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Bush to endorse marriage amendment, leaders say

NASHVILLE, Tenn. (BP)–President Bush supports a constitutional marriage amendment and it is only a matter of time — perhaps only a few days — before he says so publicly, congressmen and pro-family leaders say.

The Fort Worth Star-Telegram Feb. 6 quoted Sen. John Cornyn, R-Texas, as saying that Bush had told him that he supported a marriage amendment. Bush reportedly made his remarks to Republican members of Congress during a retreat in Philadelphia Jan. 31.

Cornyn said he asked Bush if he supported the amendment. “He said he does,” Cornyn told the newspaper. “He was crystal clear to Republican legislators last Saturday in Philadelphia.”

Richard Land, president of the Southern Baptist Ethics & Religious Liberty Commission, said he was told the same thing by Sen. Majority Leader Bill Frist, R-Tenn., Feb. 5.

“Sen. Frist confirmed that for me at the [National] Prayer Breakfast,” Land told Baptist Press. “[Bush has] endorsed an amendment and he’s endorsed the Musgrave language.”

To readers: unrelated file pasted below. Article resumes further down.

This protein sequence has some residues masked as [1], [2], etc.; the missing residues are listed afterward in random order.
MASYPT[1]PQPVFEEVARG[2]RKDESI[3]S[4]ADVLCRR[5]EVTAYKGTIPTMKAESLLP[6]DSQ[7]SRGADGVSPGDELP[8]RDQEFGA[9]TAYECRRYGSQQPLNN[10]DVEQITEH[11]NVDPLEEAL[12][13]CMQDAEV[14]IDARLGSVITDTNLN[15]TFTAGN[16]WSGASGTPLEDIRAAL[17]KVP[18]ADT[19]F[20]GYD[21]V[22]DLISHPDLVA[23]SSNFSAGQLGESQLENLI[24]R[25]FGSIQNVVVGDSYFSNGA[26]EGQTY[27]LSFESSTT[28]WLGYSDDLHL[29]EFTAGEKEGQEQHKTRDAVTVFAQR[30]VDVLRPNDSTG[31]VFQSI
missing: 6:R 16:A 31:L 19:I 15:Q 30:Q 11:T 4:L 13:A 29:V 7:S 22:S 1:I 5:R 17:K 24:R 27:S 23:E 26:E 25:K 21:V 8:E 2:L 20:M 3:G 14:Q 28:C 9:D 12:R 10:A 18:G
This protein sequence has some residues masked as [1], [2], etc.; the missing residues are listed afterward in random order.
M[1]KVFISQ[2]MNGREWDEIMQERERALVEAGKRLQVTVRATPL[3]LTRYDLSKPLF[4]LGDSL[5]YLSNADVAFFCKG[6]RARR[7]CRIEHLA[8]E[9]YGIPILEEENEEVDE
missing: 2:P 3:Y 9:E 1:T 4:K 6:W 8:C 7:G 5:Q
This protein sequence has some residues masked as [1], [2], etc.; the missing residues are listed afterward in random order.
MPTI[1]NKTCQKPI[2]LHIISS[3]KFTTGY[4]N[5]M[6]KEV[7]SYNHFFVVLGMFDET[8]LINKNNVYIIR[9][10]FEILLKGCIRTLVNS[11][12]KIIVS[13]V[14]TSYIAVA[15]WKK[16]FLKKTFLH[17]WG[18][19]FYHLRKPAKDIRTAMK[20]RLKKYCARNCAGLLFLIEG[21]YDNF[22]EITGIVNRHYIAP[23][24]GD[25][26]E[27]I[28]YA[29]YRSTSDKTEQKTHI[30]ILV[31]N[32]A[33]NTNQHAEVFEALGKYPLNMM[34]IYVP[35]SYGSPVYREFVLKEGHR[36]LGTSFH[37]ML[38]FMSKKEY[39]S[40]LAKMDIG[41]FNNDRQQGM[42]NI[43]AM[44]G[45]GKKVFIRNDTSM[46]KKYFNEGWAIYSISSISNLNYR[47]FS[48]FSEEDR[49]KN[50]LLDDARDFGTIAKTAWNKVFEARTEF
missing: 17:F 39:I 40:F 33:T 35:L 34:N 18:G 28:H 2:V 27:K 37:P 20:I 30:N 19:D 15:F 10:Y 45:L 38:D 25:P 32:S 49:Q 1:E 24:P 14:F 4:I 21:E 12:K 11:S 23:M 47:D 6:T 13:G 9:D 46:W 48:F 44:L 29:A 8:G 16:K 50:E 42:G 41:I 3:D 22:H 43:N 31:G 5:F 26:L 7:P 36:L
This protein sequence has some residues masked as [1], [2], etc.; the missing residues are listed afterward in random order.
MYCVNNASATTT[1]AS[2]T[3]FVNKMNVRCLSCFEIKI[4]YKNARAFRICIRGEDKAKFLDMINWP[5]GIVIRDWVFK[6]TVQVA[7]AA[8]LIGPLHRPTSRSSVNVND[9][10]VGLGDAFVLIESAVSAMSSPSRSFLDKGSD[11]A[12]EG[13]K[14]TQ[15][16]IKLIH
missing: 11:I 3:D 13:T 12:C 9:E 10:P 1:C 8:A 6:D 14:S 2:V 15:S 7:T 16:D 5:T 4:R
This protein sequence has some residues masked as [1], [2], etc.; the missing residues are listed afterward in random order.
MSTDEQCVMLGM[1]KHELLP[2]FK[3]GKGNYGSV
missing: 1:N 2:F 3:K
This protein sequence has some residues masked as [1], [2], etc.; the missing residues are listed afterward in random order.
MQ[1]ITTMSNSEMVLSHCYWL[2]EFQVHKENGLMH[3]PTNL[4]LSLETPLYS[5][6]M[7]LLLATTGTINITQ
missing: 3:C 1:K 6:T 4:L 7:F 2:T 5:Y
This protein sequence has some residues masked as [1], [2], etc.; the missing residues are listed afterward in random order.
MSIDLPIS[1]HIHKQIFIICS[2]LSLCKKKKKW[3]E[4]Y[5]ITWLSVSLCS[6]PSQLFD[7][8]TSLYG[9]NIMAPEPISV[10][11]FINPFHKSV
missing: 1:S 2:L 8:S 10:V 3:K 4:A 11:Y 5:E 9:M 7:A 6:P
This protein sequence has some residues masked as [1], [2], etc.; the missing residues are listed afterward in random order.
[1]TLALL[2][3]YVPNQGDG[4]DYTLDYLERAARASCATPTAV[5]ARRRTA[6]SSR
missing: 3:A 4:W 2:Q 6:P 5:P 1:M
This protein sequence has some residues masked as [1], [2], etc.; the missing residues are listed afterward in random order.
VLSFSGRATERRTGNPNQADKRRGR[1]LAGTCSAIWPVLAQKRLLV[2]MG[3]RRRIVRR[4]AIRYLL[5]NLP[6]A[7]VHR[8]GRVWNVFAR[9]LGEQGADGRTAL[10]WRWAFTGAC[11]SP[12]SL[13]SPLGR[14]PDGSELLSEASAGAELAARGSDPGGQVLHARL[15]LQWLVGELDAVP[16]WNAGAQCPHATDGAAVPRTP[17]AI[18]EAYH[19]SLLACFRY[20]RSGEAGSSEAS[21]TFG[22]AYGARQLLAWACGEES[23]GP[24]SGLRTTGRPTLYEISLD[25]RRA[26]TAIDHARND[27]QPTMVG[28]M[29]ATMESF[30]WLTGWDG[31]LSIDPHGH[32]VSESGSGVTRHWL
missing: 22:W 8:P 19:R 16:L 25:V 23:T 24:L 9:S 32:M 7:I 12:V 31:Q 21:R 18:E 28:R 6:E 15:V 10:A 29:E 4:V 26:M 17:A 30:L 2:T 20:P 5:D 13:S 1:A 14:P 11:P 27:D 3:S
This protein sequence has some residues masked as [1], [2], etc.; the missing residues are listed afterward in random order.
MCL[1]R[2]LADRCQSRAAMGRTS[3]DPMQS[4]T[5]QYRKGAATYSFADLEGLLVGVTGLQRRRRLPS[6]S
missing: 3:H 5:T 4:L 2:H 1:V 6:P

Musgrave is Rep. Marilyn Musgrave, R-Colo., who has sponsored the Federal Marriage Amendment in the House, where it has 109 sponsors. It has six sponsors in the Senate.

Bush could make a public announcement Feb. 8, when he is the guest on NBC’s “Meet the Press with Tim Russert.”

White House spokesman Trent Duffy told The Boston Globe that he “wouldn’t be surprised” if same-sex “marriage” is discussed on the show. Duffy added, “[But] I don’t know what they’re going to be discussing.”

The news about Bush’s support began breaking Feb. 4 when conservatives said they had been given assurances the White House was supportive of an amendment. Focus on the Family’s James Dobson told his radio audience that Bush is “now prepared to throw the weight of his presidency behind the Federal Marriage Amendment.”

The ruling by the Massachusetts high court Feb. 4 may have been the catalyst. In a 4-3 vote the court ruled that Vermont-type civil unions were not an option and that same-sex “marriage” had to be legalized.

“We were given assurances this week that it’s no longer ‘if,'” Kelly Shackelford, president of the Texas-based Free Market Foundation, told the Star-Telegram. “We were given direct confirmation. This came from the very top at the White House.”

Although Bush won’t play a direct role in the passage of an amendment, his use of the bully pulpit is considered to be critical. The amendment would have to pass two-thirds of both the House and Senate and then three-fourths of the states.

Every Democrat seeking the presidential nomination opposes the amendment.

For information on the battle over same-sex “marriage,” visit BP’s story collection at:

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  • Michael Foust